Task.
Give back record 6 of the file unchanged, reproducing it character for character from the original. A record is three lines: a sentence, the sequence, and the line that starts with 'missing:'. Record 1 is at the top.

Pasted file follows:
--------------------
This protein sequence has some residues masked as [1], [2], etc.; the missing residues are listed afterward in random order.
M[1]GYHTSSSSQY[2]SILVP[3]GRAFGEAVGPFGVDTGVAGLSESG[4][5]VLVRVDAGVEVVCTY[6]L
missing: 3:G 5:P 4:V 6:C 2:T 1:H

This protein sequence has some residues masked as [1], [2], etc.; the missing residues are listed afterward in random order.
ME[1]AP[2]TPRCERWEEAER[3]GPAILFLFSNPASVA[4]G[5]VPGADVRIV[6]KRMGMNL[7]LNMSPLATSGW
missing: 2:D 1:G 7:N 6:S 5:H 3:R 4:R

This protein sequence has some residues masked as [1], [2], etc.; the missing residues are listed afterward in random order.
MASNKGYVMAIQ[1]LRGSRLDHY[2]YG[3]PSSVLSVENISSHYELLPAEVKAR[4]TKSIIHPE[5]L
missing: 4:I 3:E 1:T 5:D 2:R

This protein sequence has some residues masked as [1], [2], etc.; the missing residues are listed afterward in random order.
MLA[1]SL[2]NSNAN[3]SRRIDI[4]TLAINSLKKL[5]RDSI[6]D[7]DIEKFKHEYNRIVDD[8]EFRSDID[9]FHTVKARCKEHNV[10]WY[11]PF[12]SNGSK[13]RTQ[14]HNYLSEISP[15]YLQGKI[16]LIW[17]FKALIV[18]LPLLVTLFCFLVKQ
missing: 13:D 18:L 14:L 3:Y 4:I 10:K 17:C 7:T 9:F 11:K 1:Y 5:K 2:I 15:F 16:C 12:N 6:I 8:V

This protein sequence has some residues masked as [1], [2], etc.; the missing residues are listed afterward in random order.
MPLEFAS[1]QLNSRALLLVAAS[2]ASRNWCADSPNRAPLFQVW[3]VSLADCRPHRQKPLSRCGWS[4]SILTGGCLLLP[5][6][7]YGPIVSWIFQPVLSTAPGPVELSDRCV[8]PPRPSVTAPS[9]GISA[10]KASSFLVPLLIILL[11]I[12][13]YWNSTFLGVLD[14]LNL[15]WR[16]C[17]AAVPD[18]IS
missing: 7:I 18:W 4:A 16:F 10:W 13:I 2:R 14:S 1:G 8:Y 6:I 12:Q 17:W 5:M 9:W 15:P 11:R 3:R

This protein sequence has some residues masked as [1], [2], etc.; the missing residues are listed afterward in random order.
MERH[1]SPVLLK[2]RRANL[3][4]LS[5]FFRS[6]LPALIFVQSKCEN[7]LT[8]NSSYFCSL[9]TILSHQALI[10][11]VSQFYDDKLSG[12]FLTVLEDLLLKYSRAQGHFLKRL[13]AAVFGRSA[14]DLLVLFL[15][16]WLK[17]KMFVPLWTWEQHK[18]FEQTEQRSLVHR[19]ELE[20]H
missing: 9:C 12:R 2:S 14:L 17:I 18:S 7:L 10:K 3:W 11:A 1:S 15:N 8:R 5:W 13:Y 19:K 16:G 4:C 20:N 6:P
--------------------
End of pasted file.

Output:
This protein sequence has some residues masked as [1], [2], etc.; the missing residues are listed afterward in random order.
MERH[1]SPVLLK[2]RRANL[3][4]LS[5]FFRS[6]LPALIFVQSKCEN[7]LT[8]NSSYFCSL[9]TILSHQALI[10][11]VSQFYDDKLSG[12]FLTVLEDLLLKYSRAQGHFLKRL[13]AAVFGRSA[14]DLLVLFL[15][16]WLK[17]KMFVPLWTWEQHK[18]FEQTEQRSLVHR[19]ELE[20]H
missing: 9:C 12:R 2:S 14:L 17:I 18:S 7:L 10:K 3:W 11:A 1:S 15:N 8:R 5:W 13:Y 19:K 16:G 4:C 20:N 6:P